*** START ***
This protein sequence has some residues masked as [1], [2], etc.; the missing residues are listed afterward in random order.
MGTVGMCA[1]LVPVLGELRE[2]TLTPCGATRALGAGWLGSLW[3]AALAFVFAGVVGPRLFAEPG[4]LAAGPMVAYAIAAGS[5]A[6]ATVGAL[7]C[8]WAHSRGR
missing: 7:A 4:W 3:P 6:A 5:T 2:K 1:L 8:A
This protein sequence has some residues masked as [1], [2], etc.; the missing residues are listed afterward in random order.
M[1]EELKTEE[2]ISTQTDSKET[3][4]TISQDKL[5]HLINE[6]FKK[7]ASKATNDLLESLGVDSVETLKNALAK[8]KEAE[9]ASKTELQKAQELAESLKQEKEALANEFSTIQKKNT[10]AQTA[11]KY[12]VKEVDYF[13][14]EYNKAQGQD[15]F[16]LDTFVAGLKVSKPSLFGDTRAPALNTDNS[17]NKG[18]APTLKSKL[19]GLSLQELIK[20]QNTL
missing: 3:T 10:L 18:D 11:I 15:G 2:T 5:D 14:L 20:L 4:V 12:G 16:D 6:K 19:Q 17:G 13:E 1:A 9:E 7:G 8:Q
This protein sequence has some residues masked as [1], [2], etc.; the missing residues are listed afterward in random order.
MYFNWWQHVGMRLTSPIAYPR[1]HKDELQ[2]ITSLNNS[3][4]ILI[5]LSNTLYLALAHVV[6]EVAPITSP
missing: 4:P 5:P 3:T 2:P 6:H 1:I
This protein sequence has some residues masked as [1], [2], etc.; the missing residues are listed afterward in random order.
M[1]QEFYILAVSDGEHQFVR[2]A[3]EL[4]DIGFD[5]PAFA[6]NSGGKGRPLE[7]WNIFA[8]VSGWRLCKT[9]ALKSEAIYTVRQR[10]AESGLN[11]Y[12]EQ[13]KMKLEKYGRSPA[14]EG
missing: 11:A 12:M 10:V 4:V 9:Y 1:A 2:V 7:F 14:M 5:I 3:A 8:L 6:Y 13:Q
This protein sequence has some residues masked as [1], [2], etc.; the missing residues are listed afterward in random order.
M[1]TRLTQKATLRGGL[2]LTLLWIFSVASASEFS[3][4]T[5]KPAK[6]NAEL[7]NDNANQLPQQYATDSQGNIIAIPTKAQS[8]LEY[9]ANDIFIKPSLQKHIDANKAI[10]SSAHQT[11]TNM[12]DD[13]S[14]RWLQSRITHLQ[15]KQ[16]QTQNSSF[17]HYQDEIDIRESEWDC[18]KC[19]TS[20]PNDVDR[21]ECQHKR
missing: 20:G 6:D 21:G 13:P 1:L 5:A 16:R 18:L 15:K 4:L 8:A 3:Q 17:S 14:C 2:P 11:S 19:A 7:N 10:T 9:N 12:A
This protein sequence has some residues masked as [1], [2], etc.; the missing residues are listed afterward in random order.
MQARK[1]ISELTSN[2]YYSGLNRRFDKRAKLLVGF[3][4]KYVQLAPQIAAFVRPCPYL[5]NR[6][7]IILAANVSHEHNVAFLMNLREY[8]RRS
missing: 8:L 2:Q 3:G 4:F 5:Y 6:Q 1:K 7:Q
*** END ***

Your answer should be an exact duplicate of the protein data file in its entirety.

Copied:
This protein sequence has some residues masked as [1], [2], etc.; the missing residues are listed afterward in random order.
MGTVGMCA[1]LVPVLGELRE[2]TLTPCGATRALGAGWLGSLW[3]AALAFVFAGVVGPRLFAEPG[4]LAAGPMVAYAIAAGS[5]A[6]ATVGAL[7]C[8]WAHSRGR
missing: 7:A 4:W 3:P 6:A 5:T 2:K 1:L 8:A
This protein sequence has some residues masked as [1], [2], etc.; the missing residues are listed afterward in random order.
M[1]EELKTEE[2]ISTQTDSKET[3][4]TISQDKL[5]HLINE[6]FKK[7]ASKATNDLLESLGVDSVETLKNALAK[8]KEAE[9]ASKTELQKAQELAESLKQEKEALANEFSTIQKKNT[10]AQTA[11]KY[12]VKEVDYF[13][14]EYNKAQGQD[15]F[16]LDTFVAGLKVSKPSLFGDTRAPALNTDNS[17]NKG[18]APTLKSKL[19]GLSLQELIK[20]QNTL
missing: 3:T 10:L 18:D 11:I 15:G 2:T 5:D 14:L 20:L 4:V 12:G 16:D 6:K 19:Q 17:G 13:E 1:A 9:E 7:G 8:Q
This protein sequence has some residues masked as [1], [2], etc.; the missing residues are listed afterward in random order.
MYFNWWQHVGMRLTSPIAYPR[1]HKDELQ[2]ITSLNNS[3][4]ILI[5]LSNTLYLALAHVV[6]EVAPITSP
missing: 4:P 5:P 3:T 2:P 6:H 1:I
This protein sequence has some residues masked as [1], [2], etc.; the missing residues are listed afterward in random order.
M[1]QEFYILAVSDGEHQFVR[2]A[3]EL[4]DIGFD[5]PAFA[6]NSGGKGRPLE[7]WNIFA[8]VSGWRLCKT[9]ALKSEAIYTVRQR[10]AESGLN[11]Y[12]EQ[13]KMKLEKYGRSPA[14]EG
missing: 11:A 12:M 10:V 4:V 9:Y 1:A 2:V 7:F 14:M 5:I 3:A 8:L 6:Y 13:Q
This protein sequence has some residues masked as [1], [2], etc.; the missing residues are listed afterward in random order.
M[1]TRLTQKATLRGGL[2]LTLLWIFSVASASEFS[3][4]T[5]KPAK[6]NAEL[7]NDNANQLPQQYATDSQGNIIAIPTKAQS[8]LEY[9]ANDIFIKPSLQKHIDANKAI[10]SSAHQT[11]TNM[12]DD[13]S[14]RWLQSRITHLQ[15]KQ[16]QTQNSSF[17]HYQDEIDIRESEWDC[18]KC[19]TS[20]PNDVDR[21]ECQHKR
missing: 20:G 6:D 21:G 13:P 1:L 5:A 16:R 18:L 15:K 4:L 8:A 3:Q 17:S 14:C 2:P 11:S 19:A 7:N 10:T 9:N 12:A
This protein sequence has some residues masked as [1], [2], etc.; the missing residues are listed afterward in random order.
MQARK[1]ISELTSN[2]YYSGLNRRFDKRAKLLVGF[3][4]KYVQLAPQIAAFVRPCPYL[5]NR[6][7]IILAANVSHEHNVAFLMNLREY[8]RRS
missing: 8:L 2:Q 3:G 4:F 5:Y 6:Q 1:K 7:Q